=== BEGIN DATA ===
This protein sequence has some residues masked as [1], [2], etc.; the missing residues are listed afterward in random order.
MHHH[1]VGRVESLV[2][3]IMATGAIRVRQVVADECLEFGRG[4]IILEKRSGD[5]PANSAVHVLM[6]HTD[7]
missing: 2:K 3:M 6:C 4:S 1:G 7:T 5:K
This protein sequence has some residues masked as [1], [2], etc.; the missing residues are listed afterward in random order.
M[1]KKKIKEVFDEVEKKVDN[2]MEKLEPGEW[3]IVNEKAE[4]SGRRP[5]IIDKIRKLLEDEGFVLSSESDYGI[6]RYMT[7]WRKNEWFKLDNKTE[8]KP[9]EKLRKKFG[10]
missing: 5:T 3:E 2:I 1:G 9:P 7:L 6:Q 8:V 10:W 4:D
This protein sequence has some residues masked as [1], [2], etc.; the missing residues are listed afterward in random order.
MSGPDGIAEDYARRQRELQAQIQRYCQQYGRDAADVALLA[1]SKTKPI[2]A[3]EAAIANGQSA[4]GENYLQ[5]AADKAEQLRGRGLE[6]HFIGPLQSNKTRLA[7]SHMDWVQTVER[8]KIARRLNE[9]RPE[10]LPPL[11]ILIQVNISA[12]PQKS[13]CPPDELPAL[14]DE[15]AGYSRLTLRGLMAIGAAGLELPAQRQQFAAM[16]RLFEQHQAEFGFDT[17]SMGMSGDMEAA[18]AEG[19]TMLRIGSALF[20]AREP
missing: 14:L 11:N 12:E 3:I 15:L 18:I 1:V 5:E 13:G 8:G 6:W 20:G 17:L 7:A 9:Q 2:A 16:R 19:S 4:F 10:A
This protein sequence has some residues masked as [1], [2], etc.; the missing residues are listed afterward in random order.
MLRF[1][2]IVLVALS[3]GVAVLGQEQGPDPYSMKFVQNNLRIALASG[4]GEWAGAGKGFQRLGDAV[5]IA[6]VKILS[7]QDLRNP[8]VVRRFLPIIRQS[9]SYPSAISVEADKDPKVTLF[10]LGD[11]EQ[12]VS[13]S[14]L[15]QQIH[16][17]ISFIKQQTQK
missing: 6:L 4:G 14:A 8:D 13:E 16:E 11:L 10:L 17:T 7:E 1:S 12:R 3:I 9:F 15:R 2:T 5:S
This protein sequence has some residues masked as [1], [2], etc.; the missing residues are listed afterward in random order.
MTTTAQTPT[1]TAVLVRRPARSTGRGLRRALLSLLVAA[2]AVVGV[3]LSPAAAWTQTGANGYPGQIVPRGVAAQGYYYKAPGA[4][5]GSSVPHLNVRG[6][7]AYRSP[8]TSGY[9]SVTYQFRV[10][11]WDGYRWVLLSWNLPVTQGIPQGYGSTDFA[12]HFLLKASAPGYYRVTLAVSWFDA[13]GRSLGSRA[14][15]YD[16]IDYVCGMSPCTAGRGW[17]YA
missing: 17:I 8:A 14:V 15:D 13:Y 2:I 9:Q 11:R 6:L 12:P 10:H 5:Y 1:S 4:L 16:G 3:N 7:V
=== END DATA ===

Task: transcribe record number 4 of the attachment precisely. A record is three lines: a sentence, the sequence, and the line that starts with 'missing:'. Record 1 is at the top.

This protein sequence has some residues masked as [1], [2], etc.; the missing residues are listed afterward in random order.
MLRF[1][2]IVLVALS[3]GVAVLGQEQGPDPYSMKFVQNNLRIALASG[4]GEWAGAGKGFQRLGDAV[5]IA[6]VKILS[7]QDLRNP[8]VVRRFLPIIRQS[9]SYPSAISVEADKDPKVTLF[10]LGD[11]EQ[12]VS[13]S[14]L[15]QQIH[16][17]ISFIKQQTQK
missing: 6:L 4:G 14:A 8:D 13:E 16:E 11:L 10:L 17:T 7:E 1:S 12:R 3:I 9:F 15:R 2:T 5:S